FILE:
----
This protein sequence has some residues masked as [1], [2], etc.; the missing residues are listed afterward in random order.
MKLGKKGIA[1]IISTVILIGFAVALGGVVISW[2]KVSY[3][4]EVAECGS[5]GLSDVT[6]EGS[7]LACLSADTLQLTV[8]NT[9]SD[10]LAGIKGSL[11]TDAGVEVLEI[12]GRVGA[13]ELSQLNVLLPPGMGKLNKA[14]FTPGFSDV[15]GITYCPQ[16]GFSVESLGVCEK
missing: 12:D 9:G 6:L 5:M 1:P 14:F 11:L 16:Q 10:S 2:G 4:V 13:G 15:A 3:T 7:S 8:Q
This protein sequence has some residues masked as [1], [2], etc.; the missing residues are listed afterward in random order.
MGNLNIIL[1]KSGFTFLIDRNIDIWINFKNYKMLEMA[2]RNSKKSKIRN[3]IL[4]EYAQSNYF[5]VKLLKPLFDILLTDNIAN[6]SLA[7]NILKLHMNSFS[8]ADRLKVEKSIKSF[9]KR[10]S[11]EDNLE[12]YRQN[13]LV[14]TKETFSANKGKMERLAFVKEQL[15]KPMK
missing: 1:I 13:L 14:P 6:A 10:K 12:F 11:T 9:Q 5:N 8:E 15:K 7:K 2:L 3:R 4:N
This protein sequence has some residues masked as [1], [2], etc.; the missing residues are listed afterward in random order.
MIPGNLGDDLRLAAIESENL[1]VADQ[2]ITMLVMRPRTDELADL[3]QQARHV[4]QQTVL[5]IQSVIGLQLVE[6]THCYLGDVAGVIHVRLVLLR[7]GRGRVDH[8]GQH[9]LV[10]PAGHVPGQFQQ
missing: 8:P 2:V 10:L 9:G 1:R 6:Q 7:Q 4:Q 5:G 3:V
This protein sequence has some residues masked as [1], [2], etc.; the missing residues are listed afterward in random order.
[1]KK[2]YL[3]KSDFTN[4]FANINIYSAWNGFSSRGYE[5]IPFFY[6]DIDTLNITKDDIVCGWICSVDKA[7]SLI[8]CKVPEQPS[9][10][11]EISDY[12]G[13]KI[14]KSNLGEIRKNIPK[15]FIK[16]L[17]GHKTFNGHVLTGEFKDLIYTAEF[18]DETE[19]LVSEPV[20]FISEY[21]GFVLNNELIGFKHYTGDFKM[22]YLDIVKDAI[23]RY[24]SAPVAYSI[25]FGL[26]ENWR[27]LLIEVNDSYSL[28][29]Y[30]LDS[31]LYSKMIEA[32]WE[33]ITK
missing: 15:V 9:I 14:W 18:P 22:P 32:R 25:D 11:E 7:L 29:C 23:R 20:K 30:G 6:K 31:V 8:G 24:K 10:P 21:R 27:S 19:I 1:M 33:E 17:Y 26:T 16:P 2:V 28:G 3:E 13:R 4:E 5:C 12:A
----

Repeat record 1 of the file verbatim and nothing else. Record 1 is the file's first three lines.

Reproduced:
This protein sequence has some residues masked as [1], [2], etc.; the missing residues are listed afterward in random order.
MKLGKKGIA[1]IISTVILIGFAVALGGVVISW[2]KVSY[3][4]EVAECGS[5]GLSDVT[6]EGS[7]LACLSADTLQLTV[8]NT[9]SD[10]LAGIKGSL[11]TDAGVEVLEI[12]GRVGA[13]ELSQLNVLLPPGMGKLNKA[14]FTPGFSDV[15]GITYCPQ[16]GFSVESLGVCEK
missing: 12:D 9:G 6:L 5:M 1:P 14:F 11:L 16:Q 10:S 2:G 4:V 13:G 15:A 3:T 7:S 8:Q